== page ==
Dear King Willem-Alexander,
My name is Abdurehim Gheni. I am ethnic Uyghur. I was born in East Turkestan which has been occupied by the Chinese communist government since 1949. The Chinese call my country Xinjiang, meaning “New Frontier” that still carries with itself the colonial nature Chinese occupation of East Turkestan..
In May 2007, I came to the Netherlands and applied for political asylum in order to escape from the Chinese oppression. My application was granted and I was recognised as a refugee. It has been about six years since I became a citizen of the Netherlands. My wife and two kids are with me in Netherlands. Since 2015, I have been working at a soil research centre in the Wageningen.
My home country, East Turkestan, is 1,836,000 square kilometres. It is rich in more than 90 kinds of natural resources, including iron, coal, copper, gold, uranium, zinc, chrome, comprising 80 percent of China’s total natural resources. Its geographic location has strategic importance in Eurasia, and is also one of the biggest autonomous regions in China. It borders many countries including Russia, Kyrgyzstan, Tajikistan, Afghanistan, Pakistan, India, Tibet, China, and Mongolia.
The population in East Turkestan is more than 30 million, and the Uyghurs are the original inhabitants of the land. The majority of Uyghurs practice Sunny Islam as a religion.
The Uyghurs have been living as an independent nation for 8,000 years, and have built many kingdoms, including Orhon Uyghur Khaganate, the Idqut Uyghur Khaganate, the Karahan Khaganate, the Sa’ediya Khaganate and Kashgaria. My nation enjoyed brief but crucial independence by establishing the East Turkestan Republic in 1933 and once again in 1944. However, these republics were short-lived and crushed by the external forces, the then Soviet Union, the Great Britain and China as part of the Great Game played inside and outside of Central Asia.
Since the Chinese occupation, the Uyghurs have systematically been subject to a series of cruel measures aiming to suppress, dilute and, finally, to wipe out the Uyghur identity. The measures have currently developed into a state-sponsored strategy to enforce the ethnic cleansing of the Uyghurs as a final solution to the Uyghur issue.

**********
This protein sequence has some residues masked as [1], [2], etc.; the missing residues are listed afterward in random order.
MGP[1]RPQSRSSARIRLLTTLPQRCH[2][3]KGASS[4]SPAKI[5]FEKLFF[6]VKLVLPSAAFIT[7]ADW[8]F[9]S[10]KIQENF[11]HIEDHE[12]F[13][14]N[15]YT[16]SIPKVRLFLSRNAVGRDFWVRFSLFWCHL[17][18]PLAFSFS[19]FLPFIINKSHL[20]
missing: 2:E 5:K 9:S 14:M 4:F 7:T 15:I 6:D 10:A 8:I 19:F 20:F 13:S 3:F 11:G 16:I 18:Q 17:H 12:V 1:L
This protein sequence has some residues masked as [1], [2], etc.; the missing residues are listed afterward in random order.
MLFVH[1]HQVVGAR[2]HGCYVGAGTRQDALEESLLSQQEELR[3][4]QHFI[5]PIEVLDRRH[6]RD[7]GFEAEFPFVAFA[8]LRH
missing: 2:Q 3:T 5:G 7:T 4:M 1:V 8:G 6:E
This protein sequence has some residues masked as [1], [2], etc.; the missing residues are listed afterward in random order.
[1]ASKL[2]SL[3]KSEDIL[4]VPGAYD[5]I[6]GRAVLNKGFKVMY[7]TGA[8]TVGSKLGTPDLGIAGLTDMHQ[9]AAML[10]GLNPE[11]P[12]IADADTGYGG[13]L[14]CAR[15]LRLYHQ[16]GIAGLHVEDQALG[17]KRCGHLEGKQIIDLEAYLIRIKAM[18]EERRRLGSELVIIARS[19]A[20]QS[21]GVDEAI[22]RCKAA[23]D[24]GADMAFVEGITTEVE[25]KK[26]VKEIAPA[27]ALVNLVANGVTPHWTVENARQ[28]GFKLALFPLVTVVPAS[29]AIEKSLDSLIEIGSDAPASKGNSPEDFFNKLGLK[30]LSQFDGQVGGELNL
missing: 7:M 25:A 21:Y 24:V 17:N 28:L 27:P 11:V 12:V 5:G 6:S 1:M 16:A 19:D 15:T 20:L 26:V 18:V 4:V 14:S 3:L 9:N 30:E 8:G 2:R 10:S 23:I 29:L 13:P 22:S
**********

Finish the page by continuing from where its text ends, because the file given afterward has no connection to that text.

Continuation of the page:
Since the end of 2016, Chinese authorities have collected all Uyghur passports and restricted communications of the Uyghurs with the outside world, confining them in a surveillance state equipped with such cutting-edge technologies as face recognition, DNA profiling and security cameras. They have demolished many Mosques and have taken their right to practice their religion, forcing them to denounce their religion. To expedite the extermination of the Uyghurs, the Chinese have established may camps across East Turkestan in the name of “re-education centres” that can remind us actually of the Nazi concentration camps during the Holocaust. According to a variety of sources, more than two million Uyghurs have been arrested and put in these camps so far. The life inside these camps has strictly been kept from the outside world. However, it has recently been revealed to the outside world by two Kazakh citizens who had spent more than 8 months in the camps that the Uyghurs inside the camps are brainwashed, physically tortured, psychologically tormented, bio-chemically experimented on. This can only be the tip of an iceberg that points to something far more profound and horrible than what we have known to date.
Those Uyghurs who have made a significant contribution to Uyghur society, art, culture, business and religion have indiscriminately been rounded up and been sentenced to more than ten years in prison with no proper legal process. Some villages and towns where there was a sizable Uyghur community have been almost deserted—becoming a ghost village or town.
Deaths in prison are continuously increasing. Their bodies aren’t being sent back to their families. Instead of being buried traditionally, they are being cremated according to Chinese ways. This has also raised some concerns that they may have been the victims of organ harvesting that is notoriously rife in China.
What I have described above has recently been stated in the world media. It sounds unbelievable. But it is sadly true. Still worse, this is only the tiny fraction of the enormous genocide that the Uyghurs are going through in the 21st Century in the very eyes of the whole world.
My parents, two older brothers, and one younger brother, and my wife’s parents, her two older brothers, one older sister, and one younger sister are still in East Turkestan. Since May 2017, we have not been able to contact them, and I do not know whether they are alive or dead. Not being able to know this has caused my family to suffer from tremendous mental distress in job, at school, and in social life. Not only my family but also almost all Uyghurs in the Netherlands feel hopeless and helpless in agony.
I missed my family members back home terribly. The apathy of the world to this appalling tragedy is making my family feel abandoned, depressed and worthless. As human beings, we need the help of the world, without which we could not be able to render our life meaningful in the face of this unspeakable and unimaginable evil. We need to be cared for by the good will of the world which has historically saved many innocent human beings from the cruelty of evil. We need to hear from the world that we are not alone and abandoned. Please help us out!
I plead the Netherlands’ government to obtain the whereabouts and condition of our family members.
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